LOUISVILLE, Ky. — Anchorage Independent Schools has tested for the cancer-causing gas. After tests showed levels were slightly above the EPA recommended action level they have taken action to correct failing scores.
In 2018, we sent open records requests to twenty districts in our area. We found that Anchorage Independent School had started to test in 2016 and continued test after some tests revealed elevated levels in some parts of the building.
In 2019, we checked with the district again to see if it was doing anything differently. Anchorage Independent School continued testing, checked the seals on the sump pumps and installed mitigation systems to correct failing scores. The district is self-imposing even stricter standards and conducting year-long tests in areas that scored higher than a 2.0.
Here is a summary of what we found:
- Anchorage Public School was tested from October 2016 through March 2017. Results from five radon tests were all under 2.0 pCi/L.
- Anchorage Public School was tested again in the fall of 2018. Of the thirty-six tests, two were slightly above the recommended action level ranging from 4.2 - 0 pCi/L.
- In November 2018 it conducted short-term radon sampler testing of four rooms.
- November through December 2018 installed Anchorage Public School power vents in two rooms and installed new lids and sealer on two sump pump crocks.
- Sept. 21, 2018, through May 29, 2019, Anchorage Public School conducted long-term radon sampler testing of six rooms
- In June 2019 it received and reviewed results from long-term radon sampler testing
- In July 2019 Anchorage Public School scheduled a radon remediation firm to provide abatement recommendations and to perform abatement work prior to Aug. 14, 2019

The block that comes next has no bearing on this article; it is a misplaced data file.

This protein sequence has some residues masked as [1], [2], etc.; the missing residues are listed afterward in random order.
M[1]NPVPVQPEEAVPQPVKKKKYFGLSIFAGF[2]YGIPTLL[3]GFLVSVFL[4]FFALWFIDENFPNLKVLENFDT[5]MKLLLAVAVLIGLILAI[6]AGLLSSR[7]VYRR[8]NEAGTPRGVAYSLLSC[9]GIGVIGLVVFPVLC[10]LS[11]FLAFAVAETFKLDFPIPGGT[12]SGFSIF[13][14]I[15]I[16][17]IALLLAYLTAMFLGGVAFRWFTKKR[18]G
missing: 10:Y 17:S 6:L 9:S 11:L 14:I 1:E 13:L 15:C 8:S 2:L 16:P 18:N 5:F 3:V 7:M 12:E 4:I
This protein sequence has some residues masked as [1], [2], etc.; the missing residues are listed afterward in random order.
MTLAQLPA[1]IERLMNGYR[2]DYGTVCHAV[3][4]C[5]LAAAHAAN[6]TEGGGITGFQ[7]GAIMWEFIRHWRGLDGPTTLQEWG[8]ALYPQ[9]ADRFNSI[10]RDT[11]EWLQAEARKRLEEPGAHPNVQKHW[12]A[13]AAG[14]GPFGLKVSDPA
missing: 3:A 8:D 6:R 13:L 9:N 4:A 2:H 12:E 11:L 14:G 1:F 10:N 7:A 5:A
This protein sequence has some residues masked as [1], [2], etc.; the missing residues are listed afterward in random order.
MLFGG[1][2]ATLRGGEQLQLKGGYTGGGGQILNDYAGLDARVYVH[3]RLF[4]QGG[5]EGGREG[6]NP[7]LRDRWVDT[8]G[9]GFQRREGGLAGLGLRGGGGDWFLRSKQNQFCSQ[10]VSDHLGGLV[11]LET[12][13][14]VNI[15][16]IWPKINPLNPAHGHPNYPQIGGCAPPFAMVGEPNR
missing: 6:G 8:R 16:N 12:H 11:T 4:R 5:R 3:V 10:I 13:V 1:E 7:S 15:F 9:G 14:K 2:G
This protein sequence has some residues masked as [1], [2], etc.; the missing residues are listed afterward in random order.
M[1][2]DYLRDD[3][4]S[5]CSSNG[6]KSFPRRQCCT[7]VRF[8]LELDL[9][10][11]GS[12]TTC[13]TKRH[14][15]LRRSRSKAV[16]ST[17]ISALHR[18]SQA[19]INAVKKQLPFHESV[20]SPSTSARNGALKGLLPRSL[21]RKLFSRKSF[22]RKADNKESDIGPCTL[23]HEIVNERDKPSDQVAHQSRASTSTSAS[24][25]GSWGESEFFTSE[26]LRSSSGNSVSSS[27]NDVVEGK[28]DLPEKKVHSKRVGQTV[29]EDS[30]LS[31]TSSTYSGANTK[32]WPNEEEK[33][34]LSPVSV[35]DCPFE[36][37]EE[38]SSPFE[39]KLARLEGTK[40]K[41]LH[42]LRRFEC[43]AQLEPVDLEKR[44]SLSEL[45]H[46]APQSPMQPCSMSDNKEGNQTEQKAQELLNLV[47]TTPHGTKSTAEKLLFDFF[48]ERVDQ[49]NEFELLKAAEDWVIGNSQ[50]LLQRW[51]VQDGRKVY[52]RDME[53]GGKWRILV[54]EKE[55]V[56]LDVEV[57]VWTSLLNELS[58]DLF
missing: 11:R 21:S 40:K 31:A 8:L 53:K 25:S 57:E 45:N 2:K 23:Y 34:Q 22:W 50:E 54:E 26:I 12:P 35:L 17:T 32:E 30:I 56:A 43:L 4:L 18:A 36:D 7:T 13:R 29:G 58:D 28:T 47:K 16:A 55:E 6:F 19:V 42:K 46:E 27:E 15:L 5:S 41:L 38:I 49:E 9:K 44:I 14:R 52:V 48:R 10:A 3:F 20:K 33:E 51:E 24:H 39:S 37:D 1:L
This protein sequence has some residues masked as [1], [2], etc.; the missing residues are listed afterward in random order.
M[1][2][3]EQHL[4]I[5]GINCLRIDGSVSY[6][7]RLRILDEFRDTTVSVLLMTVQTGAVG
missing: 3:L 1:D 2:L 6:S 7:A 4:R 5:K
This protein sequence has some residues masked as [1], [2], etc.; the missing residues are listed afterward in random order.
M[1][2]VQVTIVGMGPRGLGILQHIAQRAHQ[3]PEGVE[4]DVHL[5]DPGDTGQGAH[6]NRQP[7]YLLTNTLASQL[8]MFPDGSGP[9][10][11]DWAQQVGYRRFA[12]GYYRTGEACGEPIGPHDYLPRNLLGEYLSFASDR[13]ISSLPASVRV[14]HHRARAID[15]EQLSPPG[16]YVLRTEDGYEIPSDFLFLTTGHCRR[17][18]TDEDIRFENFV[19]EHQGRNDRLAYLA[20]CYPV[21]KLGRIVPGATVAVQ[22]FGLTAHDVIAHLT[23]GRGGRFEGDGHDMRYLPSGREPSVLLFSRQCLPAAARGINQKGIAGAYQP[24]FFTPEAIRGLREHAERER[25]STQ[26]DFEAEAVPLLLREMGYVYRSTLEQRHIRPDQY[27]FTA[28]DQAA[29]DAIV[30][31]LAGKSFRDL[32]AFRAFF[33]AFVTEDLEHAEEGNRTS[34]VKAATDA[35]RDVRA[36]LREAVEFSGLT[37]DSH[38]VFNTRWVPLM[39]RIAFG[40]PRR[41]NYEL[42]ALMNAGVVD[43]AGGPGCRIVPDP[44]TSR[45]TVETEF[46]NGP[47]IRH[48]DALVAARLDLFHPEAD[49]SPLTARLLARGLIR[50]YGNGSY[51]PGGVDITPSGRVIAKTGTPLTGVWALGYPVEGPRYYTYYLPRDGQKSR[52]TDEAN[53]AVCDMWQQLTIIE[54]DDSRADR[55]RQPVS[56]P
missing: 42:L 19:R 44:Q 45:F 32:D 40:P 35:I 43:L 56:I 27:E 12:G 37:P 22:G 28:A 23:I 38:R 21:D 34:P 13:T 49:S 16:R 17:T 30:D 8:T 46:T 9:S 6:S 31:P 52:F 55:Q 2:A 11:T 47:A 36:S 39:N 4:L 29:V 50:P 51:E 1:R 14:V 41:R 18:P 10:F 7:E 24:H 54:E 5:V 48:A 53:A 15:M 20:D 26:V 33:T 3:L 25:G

- In July 2019 it developed plans for follow-up short-term radon sampler testing of all rooms.
To contact the district about radon testing, email District Superintendent.
We've included part of the records we received through open records requests to display the most pertinent data.
INFORMATION FROM THE EXPERTS:
Kentucky schools are not required to test for radon but being exposed to the average level in Jefferson County (4.0 pCi/L) is equivalent to smoking a half a pack of cigarettes a day, according to the EPA.
Approximately 21,000 Americans die annually from radon-induced lung cancer, including people who have quit smoking or never smoked.
The EPA recommended action level is at 4 pCi/L, while the World Health Organization recommends action at 2.7 pCi/L. Both organizations are clear, no level of radon exposure is safe, especially long-term.
Changes in the building and environment could cause changes in radon exposure levels, therefore the EPA recommends retesting every building at least every other year to make sure levels do not reach dangerous levels.
The only way to know if levels of radon gas are dangerous is to test and retest.
- Find a test kit.
- The Jefferson County Health Department has 600 radon kits to give away. You can call 502-574-6650 or request a test online.
- County-level infographic from Kentucky State Radon Program © University of Kentucky BREATHE
- EPA Kentucky Radon Exposure Map
- State resources for radon
This is part of a WHAS11 investigation into radon exposure in schools. Read the full 2018 report.